“We just got robbed. I’m not kidding Bart! We just got robbed!” Kendall was standing in the corner behind the counter, white-faced and trembling with fear. The tone of her voice, the look on her face and the open cash register drawer removed all doubt. I had only been in the back room for two minutes but in that short time something terrible had happened.
It was 1978 and I had been working at the Baskin Robbins store on 19th street for about 6 months, which meant I was one of the more experienced staff members. It was 5:30 in the afternoon, the slow time of the day during the dinner hour and before the evening rush. It was a time for restocking cones and cups and for swapping out near empty tubs of ice creams with new ones. I was heading for the back to get a tub from the freezer when I saw him enter. Dark hair, dark jacket and a bandana. I didn’t think anything of him, he was just another guy. I went through the door to the storeroom as he approached the counter.
When I came out he was gone, and so was the money. When Kendall told me what had happened my first (and in retrospect, stupid) instinct was to chase after him. The fact that he had a gun and I had an ice cream scooper did not register in my mind. As I ran out the door I saw a car pull away. It had been parked just out of view of the door, about 20 feet away at the curb to the walkway of the center in front of the bar next door. It was a dark blue car about 10 years old. It had a black California license plate with gold numbers, “965 HTM.”
I ran back inside and called the police. This was pre “911” so I dialed the operator. “I need the police we just got robbed!” I was immediately connected to a police dispatcher. A squad car appeared outside within seconds. The dispatcher took the description and plate number of the car and told me to hang up and speak with the officer on scene.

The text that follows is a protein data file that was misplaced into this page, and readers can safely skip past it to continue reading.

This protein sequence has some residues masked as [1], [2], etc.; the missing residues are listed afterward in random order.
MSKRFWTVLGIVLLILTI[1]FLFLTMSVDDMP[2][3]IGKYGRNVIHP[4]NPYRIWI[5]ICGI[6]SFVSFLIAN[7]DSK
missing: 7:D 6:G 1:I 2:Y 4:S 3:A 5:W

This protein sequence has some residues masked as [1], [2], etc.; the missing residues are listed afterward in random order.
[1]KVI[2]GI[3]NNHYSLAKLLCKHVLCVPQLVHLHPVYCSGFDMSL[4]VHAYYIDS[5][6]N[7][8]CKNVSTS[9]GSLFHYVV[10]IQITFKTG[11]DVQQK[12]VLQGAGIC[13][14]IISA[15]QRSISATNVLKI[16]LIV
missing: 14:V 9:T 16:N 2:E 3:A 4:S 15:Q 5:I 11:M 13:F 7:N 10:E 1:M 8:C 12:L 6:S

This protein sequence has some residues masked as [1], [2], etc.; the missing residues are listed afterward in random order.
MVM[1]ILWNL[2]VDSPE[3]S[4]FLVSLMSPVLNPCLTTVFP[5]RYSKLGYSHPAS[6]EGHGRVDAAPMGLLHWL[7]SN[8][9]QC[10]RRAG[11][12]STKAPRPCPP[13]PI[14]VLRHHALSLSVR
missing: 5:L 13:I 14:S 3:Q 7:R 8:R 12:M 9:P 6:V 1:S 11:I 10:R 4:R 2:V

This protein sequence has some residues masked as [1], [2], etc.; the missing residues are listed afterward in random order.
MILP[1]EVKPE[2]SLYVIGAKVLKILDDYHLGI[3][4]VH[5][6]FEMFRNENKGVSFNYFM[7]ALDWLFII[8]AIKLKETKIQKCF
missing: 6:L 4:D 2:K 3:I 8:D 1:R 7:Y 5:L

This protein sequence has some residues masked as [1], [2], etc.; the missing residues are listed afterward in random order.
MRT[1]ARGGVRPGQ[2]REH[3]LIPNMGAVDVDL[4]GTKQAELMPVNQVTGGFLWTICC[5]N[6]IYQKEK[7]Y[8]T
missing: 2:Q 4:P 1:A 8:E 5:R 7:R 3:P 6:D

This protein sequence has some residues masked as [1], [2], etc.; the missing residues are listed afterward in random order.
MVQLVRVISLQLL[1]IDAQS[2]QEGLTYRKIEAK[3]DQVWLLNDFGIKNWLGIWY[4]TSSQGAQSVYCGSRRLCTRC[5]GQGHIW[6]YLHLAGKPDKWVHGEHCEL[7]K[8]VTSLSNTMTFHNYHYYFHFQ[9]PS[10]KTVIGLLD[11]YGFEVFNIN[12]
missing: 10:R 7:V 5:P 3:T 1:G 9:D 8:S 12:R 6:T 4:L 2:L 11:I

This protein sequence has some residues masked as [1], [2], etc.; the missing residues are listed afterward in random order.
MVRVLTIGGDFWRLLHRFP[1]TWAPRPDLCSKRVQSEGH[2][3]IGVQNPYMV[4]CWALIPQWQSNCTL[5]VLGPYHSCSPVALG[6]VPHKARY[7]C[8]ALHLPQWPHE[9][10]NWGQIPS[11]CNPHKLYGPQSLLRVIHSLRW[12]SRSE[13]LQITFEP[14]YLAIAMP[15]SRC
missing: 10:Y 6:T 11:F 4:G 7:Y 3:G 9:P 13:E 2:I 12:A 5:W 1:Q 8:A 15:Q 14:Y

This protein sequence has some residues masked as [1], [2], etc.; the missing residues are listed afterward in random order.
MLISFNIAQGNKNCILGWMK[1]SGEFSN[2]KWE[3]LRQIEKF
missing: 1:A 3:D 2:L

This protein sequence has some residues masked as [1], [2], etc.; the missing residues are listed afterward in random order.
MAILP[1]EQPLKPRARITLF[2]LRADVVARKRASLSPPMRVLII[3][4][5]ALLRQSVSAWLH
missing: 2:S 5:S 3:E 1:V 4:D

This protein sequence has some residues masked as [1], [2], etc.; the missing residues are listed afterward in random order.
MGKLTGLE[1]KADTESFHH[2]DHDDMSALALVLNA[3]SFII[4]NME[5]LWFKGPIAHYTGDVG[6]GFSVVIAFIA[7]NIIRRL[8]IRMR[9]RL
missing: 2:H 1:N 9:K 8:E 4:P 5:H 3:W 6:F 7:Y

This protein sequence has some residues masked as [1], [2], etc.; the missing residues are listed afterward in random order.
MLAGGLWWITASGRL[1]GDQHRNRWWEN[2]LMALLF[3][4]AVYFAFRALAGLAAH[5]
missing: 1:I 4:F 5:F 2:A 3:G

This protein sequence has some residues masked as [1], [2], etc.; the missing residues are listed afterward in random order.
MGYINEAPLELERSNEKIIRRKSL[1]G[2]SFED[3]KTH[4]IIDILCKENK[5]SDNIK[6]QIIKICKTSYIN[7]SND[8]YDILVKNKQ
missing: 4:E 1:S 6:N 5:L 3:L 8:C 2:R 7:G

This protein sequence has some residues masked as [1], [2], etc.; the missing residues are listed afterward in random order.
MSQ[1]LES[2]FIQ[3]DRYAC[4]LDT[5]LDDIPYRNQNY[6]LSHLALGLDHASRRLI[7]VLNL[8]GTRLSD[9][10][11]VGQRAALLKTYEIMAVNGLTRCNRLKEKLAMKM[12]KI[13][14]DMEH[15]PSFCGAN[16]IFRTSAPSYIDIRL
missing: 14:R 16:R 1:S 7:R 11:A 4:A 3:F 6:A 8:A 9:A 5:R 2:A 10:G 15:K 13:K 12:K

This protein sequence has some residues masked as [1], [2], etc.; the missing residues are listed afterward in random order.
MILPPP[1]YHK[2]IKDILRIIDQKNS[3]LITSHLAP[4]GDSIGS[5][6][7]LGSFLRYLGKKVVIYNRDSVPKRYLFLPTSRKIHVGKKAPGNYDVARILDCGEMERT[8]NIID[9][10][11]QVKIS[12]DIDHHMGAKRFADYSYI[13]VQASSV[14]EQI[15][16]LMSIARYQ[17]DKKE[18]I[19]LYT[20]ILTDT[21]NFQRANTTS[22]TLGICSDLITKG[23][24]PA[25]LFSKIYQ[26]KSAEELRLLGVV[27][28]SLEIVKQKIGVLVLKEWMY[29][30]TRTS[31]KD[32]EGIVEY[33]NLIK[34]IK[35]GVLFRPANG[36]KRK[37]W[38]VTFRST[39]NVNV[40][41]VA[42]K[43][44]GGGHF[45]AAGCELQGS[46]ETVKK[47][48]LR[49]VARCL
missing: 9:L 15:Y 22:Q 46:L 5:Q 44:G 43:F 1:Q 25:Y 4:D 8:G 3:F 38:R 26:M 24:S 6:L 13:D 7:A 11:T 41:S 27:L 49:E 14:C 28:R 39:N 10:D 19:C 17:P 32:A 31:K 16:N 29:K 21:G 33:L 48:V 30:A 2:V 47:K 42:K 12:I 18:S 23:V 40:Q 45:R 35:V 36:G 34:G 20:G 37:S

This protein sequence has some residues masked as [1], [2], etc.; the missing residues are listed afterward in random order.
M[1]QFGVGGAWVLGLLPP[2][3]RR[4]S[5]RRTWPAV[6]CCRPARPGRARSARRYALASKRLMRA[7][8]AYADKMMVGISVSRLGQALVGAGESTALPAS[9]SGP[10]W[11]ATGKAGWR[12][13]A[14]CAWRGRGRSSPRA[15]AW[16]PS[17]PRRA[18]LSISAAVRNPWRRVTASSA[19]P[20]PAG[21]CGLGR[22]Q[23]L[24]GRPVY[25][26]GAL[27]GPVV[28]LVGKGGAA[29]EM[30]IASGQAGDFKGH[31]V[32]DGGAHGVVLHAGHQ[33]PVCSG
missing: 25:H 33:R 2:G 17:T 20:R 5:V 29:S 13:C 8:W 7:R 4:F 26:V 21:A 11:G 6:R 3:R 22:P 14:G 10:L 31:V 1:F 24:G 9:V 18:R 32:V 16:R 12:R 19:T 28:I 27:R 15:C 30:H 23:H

Kendall told us the full story, how he had pulled the gun and told her to give him all the money in the register. She had nervously filled a brown bag with what was in the register and handed it over. He had turned and walked out. The whole event had taken only 1-2 minutes. Kendall had barely finished her story when the news came in over the police radio. They had found him! I had, amazingly, correctly identified the make and age of the car and there were officers in pursuit. The chase was on, the robber was racing down Newport Boulevard.
It was over in a matter of minutes when the thief crashed into another vehicle. He suffered no serious injuries but the woman he hit, a mother of three young children, was not so fortunate. She died at the scene. On the front seat of the dark blue Chevy the police found a toy gun and a paper bag with 57 dollars in it.
57 Dollars. Three children were forever motherless over 57 dollars. It is hard to process the tragedy of such a selfish and stupid act. How could such a thing happen?
The next few weeks saw a flurry of investigational activity. There were a police interviews at work and at the police station, a photo lineup, and I was called to testify at a preliminary hearing. I was not told about the ultimate resolution of the case but I assume there was a guilty plea before trial as I wasn’t called back to testify again. My life went on.
I think about the robbery every so often. Each time I do it is the 57 dollars and the death of the mother that are most troubling. So much was lost over so little. I think about this every time I hear of a robbery. I wonder how someone could become so thoughtless, so heartless, so evil. At what point does the life of another human being become worth so little?
Life needs to be defended. It needs to be fought for.
There is nothing more valuable on this planet than human life. The Old Testament truth that we are created “in the image of God”, created with the ability to love, to reason, and to choose, is a truth we need to pass on to our children. This truth is the basis for valuing life, every life. Each and every person on this planet is of infinite worth, far more than 57 dollars.
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